The end of life concerns reported in Oregon and elsewhere all have to do with negative reactions to disability: distress and shame over dependence on others, lost abilities, loss of dignity, feeling like a burden and incontinence. We don’t need to die to have dignity. We champion meaning found in mutual aid and interdependence.
In her New Year’s Eve 2019 ruling against a state constitutional right to die, Suffolk Superior Court Judge Mary K. Ames summed up some of the stresses that might hurry the moment when people ingest the poison.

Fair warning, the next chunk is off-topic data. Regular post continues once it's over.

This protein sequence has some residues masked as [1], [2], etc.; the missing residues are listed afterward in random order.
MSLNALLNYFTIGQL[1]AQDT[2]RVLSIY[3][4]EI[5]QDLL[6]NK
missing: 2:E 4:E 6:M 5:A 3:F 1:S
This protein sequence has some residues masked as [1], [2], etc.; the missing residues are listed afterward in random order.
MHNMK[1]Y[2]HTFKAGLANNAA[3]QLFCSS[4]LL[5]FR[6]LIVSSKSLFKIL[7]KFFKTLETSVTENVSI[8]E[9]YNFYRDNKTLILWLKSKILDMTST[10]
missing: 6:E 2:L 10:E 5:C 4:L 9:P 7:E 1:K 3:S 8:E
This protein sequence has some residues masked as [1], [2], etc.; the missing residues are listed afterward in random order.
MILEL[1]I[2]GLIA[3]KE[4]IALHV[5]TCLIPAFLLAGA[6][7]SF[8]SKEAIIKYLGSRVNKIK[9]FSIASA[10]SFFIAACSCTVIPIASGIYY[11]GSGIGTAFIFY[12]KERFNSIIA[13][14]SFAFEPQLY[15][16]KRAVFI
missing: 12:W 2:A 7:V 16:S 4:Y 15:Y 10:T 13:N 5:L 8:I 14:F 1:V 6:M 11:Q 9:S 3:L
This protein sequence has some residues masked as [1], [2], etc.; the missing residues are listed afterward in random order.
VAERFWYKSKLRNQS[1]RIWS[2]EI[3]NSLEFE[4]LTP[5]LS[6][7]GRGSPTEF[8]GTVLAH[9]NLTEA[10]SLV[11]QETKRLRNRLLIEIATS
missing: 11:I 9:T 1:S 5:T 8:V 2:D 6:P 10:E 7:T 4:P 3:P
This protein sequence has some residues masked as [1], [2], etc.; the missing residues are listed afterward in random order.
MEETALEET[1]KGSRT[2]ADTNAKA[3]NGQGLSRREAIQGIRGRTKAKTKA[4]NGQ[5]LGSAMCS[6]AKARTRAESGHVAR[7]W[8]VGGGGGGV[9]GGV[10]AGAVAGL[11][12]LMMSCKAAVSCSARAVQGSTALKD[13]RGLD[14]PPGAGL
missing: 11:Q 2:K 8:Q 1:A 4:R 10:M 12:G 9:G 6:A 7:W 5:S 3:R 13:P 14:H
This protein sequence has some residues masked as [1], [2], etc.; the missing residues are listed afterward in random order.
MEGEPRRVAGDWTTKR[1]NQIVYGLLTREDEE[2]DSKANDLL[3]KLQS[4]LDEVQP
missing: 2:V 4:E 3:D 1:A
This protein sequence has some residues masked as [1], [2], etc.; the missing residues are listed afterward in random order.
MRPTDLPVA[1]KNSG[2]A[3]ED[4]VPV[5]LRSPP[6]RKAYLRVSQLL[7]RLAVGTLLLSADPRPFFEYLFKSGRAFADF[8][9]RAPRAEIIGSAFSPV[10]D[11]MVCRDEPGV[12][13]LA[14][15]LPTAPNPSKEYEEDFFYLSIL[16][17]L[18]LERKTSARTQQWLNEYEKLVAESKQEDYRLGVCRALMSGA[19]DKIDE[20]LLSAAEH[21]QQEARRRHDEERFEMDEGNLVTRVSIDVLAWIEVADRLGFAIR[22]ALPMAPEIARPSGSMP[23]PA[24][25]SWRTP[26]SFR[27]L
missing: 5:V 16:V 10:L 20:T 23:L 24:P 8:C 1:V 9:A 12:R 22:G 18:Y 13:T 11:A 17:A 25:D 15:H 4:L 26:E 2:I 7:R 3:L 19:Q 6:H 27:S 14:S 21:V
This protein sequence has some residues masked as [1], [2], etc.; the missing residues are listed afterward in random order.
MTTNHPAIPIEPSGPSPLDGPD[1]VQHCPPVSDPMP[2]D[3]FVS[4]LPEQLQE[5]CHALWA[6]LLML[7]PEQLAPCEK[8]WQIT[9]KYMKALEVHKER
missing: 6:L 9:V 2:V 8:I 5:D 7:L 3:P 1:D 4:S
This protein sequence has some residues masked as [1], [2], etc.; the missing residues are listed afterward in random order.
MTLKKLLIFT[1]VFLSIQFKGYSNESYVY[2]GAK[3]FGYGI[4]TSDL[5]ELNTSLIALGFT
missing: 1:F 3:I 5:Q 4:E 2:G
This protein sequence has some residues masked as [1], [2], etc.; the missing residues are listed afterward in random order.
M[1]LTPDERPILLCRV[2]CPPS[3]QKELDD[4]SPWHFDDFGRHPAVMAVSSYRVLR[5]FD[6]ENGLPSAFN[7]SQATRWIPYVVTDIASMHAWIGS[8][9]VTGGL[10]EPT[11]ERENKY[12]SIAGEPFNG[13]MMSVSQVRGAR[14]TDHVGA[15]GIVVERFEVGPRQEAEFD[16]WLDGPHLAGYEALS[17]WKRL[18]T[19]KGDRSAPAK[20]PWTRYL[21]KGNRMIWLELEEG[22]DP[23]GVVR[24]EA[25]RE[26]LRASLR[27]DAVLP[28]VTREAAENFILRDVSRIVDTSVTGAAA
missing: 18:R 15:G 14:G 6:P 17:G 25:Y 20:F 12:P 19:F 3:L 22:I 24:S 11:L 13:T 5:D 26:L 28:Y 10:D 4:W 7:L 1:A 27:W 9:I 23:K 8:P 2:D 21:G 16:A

“In such a situation, there is a greater risk that temporary anger, depression, a misunderstanding of one’s prognosis, ignorance of alternatives, financial considerations, strain on family members or significant others, or improper persuasion may impact the decision.”